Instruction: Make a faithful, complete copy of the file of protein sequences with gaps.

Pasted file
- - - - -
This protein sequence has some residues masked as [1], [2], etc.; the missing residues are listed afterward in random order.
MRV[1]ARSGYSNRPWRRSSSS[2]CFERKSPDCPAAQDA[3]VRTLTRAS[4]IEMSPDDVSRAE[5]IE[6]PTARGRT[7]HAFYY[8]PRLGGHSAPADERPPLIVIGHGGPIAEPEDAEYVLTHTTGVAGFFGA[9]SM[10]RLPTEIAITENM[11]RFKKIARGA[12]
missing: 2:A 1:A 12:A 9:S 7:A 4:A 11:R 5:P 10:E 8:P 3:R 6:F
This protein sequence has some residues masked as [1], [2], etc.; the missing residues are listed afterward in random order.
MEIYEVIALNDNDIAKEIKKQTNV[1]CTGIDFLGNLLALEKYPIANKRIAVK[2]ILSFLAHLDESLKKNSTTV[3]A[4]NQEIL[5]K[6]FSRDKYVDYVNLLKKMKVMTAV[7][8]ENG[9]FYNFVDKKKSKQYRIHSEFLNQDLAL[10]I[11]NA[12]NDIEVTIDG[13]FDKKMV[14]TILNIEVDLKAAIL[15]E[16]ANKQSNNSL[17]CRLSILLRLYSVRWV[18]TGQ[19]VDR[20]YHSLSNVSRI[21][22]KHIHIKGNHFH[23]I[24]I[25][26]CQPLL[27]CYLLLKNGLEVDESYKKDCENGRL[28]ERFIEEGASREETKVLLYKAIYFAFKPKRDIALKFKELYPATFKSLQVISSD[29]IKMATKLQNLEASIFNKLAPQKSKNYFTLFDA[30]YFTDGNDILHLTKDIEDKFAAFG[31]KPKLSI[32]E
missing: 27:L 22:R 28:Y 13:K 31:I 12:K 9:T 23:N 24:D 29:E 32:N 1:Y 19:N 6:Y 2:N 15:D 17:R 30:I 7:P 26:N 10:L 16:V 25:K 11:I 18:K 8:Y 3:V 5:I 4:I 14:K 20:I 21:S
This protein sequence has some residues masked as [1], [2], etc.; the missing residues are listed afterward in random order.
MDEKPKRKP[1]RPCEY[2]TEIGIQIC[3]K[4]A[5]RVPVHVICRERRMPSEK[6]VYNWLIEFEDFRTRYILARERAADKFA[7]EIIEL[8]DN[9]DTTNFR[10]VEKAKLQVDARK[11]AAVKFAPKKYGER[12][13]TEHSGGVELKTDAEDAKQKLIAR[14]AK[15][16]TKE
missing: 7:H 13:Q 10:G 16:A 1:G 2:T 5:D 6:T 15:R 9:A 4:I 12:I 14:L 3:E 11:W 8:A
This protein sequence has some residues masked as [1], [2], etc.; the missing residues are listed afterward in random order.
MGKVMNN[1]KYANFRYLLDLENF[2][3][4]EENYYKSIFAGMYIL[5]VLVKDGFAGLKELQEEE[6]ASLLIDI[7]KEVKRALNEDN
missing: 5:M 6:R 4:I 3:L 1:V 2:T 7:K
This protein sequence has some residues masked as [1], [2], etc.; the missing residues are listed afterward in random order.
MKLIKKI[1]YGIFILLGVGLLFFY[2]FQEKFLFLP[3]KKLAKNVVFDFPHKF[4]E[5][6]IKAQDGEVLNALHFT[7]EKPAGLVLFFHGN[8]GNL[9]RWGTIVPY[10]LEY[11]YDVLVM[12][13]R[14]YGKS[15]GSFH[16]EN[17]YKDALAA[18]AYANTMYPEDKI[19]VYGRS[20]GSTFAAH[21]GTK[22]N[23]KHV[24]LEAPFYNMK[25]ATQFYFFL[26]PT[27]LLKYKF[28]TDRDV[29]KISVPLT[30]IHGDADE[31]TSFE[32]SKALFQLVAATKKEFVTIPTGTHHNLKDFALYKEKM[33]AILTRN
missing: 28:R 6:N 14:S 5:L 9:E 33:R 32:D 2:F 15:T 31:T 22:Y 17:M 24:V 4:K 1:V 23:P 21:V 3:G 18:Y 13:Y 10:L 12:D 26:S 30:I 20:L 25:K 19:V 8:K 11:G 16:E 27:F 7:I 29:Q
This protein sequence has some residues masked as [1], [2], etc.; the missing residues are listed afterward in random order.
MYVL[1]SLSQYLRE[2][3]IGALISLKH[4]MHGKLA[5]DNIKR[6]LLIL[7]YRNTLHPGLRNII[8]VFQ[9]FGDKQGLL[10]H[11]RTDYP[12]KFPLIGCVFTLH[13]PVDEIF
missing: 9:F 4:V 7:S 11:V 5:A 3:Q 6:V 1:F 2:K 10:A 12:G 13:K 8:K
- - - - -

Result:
This protein sequence has some residues masked as [1], [2], etc.; the missing residues are listed afterward in random order.
MRV[1]ARSGYSNRPWRRSSSS[2]CFERKSPDCPAAQDA[3]VRTLTRAS[4]IEMSPDDVSRAE[5]IE[6]PTARGRT[7]HAFYY[8]PRLGGHSAPADERPPLIVIGHGGPIAEPEDAEYVLTHTTGVAGFFGA[9]SM[10]RLPTEIAITENM[11]RFKKIARGA[12]
missing: 2:A 1:A 12:A 9:S 7:A 4:A 11:R 5:P 10:E 8:P 3:R 6:F
This protein sequence has some residues masked as [1], [2], etc.; the missing residues are listed afterward in random order.
MEIYEVIALNDNDIAKEIKKQTNV[1]CTGIDFLGNLLALEKYPIANKRIAVK[2]ILSFLAHLDESLKKNSTTV[3]A[4]NQEIL[5]K[6]FSRDKYVDYVNLLKKMKVMTAV[7][8]ENG[9]FYNFVDKKKSKQYRIHSEFLNQDLAL[10]I[11]NA[12]NDIEVTIDG[13]FDKKMV[14]TILNIEVDLKAAIL[15]E[16]ANKQSNNSL[17]CRLSILLRLYSVRWV[18]TGQ[19]VDR[20]YHSLSNVSRI[21][22]KHIHIKGNHFH[23]I[24]I[25][26]CQPLL[27]CYLLLKNGLEVDESYKKDCENGRL[28]ERFIEEGASREETKVLLYKAIYFAFKPKRDIALKFKELYPATFKSLQVISSD[29]IKMATKLQNLEASIFNKLAPQKSKNYFTLFDA[30]YFTDGNDILHLTKDIEDKFAAFG[31]KPKLSI[32]E
missing: 27:L 22:R 28:Y 13:K 31:I 12:K 9:T 23:N 24:D 29:E 32:N 1:Y 19:N 6:Y 2:N 15:D 17:R 30:I 7:P 26:N 10:L 16:V 25:K 11:I 18:K 8:Y 3:V 5:I 4:I 14:K 20:I 21:S
This protein sequence has some residues masked as [1], [2], etc.; the missing residues are listed afterward in random order.
MDEKPKRKP[1]RPCEY[2]TEIGIQIC[3]K[4]A[5]RVPVHVICRERRMPSEK[6]VYNWLIEFEDFRTRYILARERAADKFA[7]EIIEL[8]DN[9]DTTNFR[10]VEKAKLQVDARK[11]AAVKFAPKKYGER[12][13]TEHSGGVELKTDAEDAKQKLIAR[14]AK[15][16]TKE
missing: 7:H 13:Q 10:G 16:A 1:G 2:T 5:D 6:T 15:R 9:A 4:I 12:I 14:L 3:E 11:W 8:A
This protein sequence has some residues masked as [1], [2], etc.; the missing residues are listed afterward in random order.
MGKVMNN[1]KYANFRYLLDLENF[2][3][4]EENYYKSIFAGMYIL[5]VLVKDGFAGLKELQEEE[6]ASLLIDI[7]KEVKRALNEDN
missing: 5:M 6:R 4:I 3:L 1:V 2:T 7:K
This protein sequence has some residues masked as [1], [2], etc.; the missing residues are listed afterward in random order.
MKLIKKI[1]YGIFILLGVGLLFFY[2]FQEKFLFLP[3]KKLAKNVVFDFPHKF[4]E[5][6]IKAQDGEVLNALHFT[7]EKPAGLVLFFHGN[8]GNL[9]RWGTIVPY[10]LEY[11]YDVLVM[12][13]R[14]YGKS[15]GSFH[16]EN[17]YKDALAA[18]AYANTMYPEDKI[19]VYGRS[20]GSTFAAH[21]GTK[22]N[23]KHV[24]LEAPFYNMK[25]ATQFYFFL[26]PT[27]LLKYKF[28]TDRDV[29]KISVPLT[30]IHGDADE[31]TSFE[32]SKALFQLVAATKKEFVTIPTGTHHNLKDFALYKEKM[33]AILTRN
missing: 28:R 6:N 14:S 5:L 9:E 33:R 32:D 2:F 15:T 31:T 22:Y 17:M 24:V 4:K 1:V 23:P 21:V 3:G 18:Y 13:Y 10:L 12:D 26:S 30:I 20:L 25:K 19:V 8:K 11:G 16:E 27:F 7:I 29:Q
This protein sequence has some residues masked as [1], [2], etc.; the missing residues are listed afterward in random order.
MYVL[1]SLSQYLRE[2][3]IGALISLKH[4]MHGKLA[5]DNIKR[6]LLIL[7]YRNTLHPGLRNII[8]VFQ[9]FGDKQGLL[10]H[11]RTDYP[12]KFPLIGCVFTLH[13]PVDEIF
missing: 9:F 4:V 7:S 11:V 5:A 3:Q 6:V 1:F 2:K 10:A 12:G 13:K 8:K